Test Drive: Fiat 500

Anyone who hasn?t been keeping up with auto industry news, or is under 40 years old, might not know that Fiat is back, and it?s a part of Chrysler, or vice versa.

When the Iranian oil crisis ended in the 1980s and people started buying SUVs the small fuel-efficient Fiats fell out of favor and sales of the small Italian cars nearly stopped.? In 1984, Fiat pulled the plug in the U.S.? Then nearly three decades later the U.S. auto industry fell into an economic sinkhole and Chrysler went bankrupt.? Along came Fiat and took over.? As of January 2012, Fiat owns 58.5 percent of Chrysler — in a year or two, Fiat will own it all.? With that beachhead in place Fiat reasoned, America needs small cars again, why not bring back the Fiat, and so they did.

When it was launched last year Sergio Marchionne, who happens to be the CEO of both Fiat and Chrysler, projected they would sell 50,000 of the cute little Fiat 500s the first year. ?The 500 was popular with the media but was only popular with 26,294 customers the first year, even though that was more than Mini sold during their first year back in the U.S. market.

In January 2012, Marchionne said he was responsible for the poor start and told the North American Fiat dealers, he?d find a way to make up for the poor start.

We recently spent a week in the 500 at home, and we think it?s the right car at the right time, for the right customer.

At 140 inches long and weighing 2,400 pounds, the 500 is about 100-pounds lighter and six-inches shorter than a Mini Cooper.? Compared side-by-side, the original 1980s Fiat 500 and the new one look like a 97-pound weakling next to body builder on steroids.? The bulk and muscular toning looks good on the still dinky new 500, as does its racy raked look and wheels pushed to the far corners.

The simplistic interior has some cool touches like the surfboard shaped dash panel in the same color as the exterior paint.? The center stack, which contains the climate and audio controls, can also be ordered in an ivory or black color.

The retro inspired interior has plenty of headroom and legroom for average size passengers but the cabin?s width is a little limiting for an Italian, like Barbara, who tends to talk with her hands. ?Rear seat access is easy with the easy-access front seats that fold and slide forward, but there is very little room for passengers, so that space is more for an occasional smaller passenger or child seat.

Even though the 500 is an entry-level car there are certain available features that give it a premium touch, for example, heated leather seats, a built-in Tom Tom? navigation system with Blue&Me? Hands free Communications and Bose audio system.

The front-wheel drive Fiat is powered by one of the smallest engines used in a car sold in the U.S. market.? The 101-hp, 1.4-liter four-cylinder Fiat engine has the first U.S. application of Fiat?s MultiAir? technology ? a fully variable valve activation system.

?The new Fiat 500 enables the individual to be more ecologically responsible with its industry-first MultiAir engine technology and eco:Drive? Application that will improve driver efficiency,? said Joe Grace, Vehicle Line Executive, Fiat 500. ?The new Fiat 500 delivers the complete efficiency package. MultiAir technology offers up to 10 percent greater fuel efficiency and power while decreasing CO2 emissions up to 10 percent compared to engines without the system.?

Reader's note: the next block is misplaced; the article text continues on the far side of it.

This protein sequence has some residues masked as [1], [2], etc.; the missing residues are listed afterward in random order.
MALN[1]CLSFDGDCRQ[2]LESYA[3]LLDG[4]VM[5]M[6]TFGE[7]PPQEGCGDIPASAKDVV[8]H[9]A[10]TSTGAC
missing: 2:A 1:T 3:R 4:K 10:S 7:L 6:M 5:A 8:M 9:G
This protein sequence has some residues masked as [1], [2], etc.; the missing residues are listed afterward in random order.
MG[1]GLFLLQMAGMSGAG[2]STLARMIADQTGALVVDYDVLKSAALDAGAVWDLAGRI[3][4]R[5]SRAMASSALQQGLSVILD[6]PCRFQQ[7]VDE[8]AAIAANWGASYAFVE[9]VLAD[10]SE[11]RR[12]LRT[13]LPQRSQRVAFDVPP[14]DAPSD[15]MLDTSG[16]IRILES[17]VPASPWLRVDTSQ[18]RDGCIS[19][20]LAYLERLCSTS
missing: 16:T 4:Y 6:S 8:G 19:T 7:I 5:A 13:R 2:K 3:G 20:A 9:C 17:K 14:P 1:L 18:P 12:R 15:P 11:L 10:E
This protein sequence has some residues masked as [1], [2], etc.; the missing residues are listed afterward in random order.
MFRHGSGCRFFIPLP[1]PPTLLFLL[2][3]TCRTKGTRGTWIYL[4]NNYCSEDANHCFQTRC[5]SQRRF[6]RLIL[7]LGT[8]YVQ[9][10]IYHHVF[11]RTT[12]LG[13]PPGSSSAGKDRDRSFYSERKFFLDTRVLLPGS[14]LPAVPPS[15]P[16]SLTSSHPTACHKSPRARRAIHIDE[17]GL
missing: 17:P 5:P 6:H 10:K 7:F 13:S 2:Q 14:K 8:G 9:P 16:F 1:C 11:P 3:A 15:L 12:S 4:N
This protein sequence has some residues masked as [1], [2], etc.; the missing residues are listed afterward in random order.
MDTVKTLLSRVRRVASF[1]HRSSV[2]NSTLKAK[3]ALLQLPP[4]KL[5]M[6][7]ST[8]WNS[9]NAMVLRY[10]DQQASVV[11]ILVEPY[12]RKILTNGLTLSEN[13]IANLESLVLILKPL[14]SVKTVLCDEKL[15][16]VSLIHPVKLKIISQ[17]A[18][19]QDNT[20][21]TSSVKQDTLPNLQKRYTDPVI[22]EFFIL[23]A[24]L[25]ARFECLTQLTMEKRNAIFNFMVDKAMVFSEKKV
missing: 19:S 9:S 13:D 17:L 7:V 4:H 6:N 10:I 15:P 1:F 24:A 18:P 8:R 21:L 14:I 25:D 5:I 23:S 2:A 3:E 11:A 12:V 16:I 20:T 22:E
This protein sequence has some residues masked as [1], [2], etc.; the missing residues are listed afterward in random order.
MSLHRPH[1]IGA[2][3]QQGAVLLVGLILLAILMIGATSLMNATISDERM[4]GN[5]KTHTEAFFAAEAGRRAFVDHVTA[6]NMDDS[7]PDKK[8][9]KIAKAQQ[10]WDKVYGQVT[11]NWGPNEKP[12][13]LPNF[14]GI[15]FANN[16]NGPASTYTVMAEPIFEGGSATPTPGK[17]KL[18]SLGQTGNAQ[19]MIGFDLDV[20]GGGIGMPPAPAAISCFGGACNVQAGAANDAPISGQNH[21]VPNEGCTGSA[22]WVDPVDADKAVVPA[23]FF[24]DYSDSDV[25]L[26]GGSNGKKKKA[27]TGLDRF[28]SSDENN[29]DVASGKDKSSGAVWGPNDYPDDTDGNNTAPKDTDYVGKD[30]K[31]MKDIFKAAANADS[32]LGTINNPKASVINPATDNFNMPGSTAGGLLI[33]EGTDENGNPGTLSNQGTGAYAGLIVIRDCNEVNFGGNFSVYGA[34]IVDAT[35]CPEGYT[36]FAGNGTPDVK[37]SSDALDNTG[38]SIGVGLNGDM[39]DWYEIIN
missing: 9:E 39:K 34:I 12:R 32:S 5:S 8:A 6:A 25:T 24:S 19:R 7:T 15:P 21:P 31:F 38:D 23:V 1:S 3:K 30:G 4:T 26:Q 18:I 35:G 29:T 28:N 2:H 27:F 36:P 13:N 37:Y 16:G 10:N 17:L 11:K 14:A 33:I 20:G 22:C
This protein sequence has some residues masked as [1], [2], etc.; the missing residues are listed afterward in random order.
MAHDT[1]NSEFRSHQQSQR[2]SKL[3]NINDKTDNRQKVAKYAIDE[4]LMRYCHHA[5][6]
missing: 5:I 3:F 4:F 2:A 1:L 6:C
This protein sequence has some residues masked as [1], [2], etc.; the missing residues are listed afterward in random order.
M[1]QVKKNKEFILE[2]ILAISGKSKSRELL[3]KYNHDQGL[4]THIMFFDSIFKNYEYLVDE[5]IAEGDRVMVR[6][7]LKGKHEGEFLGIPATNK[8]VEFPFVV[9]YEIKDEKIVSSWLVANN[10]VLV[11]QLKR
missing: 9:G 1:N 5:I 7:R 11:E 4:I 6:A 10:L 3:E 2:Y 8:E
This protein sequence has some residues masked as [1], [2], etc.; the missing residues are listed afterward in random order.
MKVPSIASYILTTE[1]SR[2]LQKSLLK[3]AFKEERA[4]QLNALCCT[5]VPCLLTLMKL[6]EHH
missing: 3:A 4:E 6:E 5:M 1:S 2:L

With such a small efficient engine, we thought the 500 might be a little sluggish, but the 500 feels quite spirited.? The five-speed manual is certainly more fun to drive, but the six-speed automatic gets the job done.? Although it feels a little quicker, 0 to 60 mph comes gradually, taking 9.7 seconds.? The EPA estimates fuel economy at 30 mpg city and 38 mpg highway for the manual transmission and 27/34 for the automatic.? We averaged 34.8 mpg during our week in the 500 with the manual transmission.

The 500 comes in three trim levels with unusual names: Pop, Sport and Lounge.? The Pop is priced at $16,000, including the destination charge. ?It is a well-equipped base model.? The Sport, of course, is the sporty model, also with a manual transmission, but with enhanced suspension, exhaust and aerodynamics.? It is priced at $18,000.? Shoppers with fashion-oriented lifestyles will most likely be attracted to the Lounge, which has all the premium features like the automatic transmission, glass roof and Bose audio.? The Lounge has a base price of $20,000.? Equipped with all the available options including leather seating, convenience group, moonroof, premium wheels and optional paint color the Lounge can cost as much as $23,150.? For the fashonistas, there is also a special edition Gucci model with lots of extra bling and a more Gucci like price of $24,000.

RV owners will be happy to hear that the Fiat 500, with a manual transmission, can be towed behind a motor home with four wheels on the ground, however, the automatic version would need to use a tow dolly.

???? The Fiat 500 is a fun car and would be perfect for someone living in a city.? The small size would be easier to park and it?s very agile moving through traffic.? We doubt the 500 would be the best road trip car even though it rides quite nicely and is quieter than many other small cars.

At the 2012 North American International Auto Show in Detroit in January, Fiat introduced the long awaited Abarth performance version.? With its 160-hp turbocharged engine, enhanced suspension, accompanying tuning, and performance upgrades, the Abarth should develop a quick cult-like following.

S2338 ? Copyright 2012 by Auto Digest

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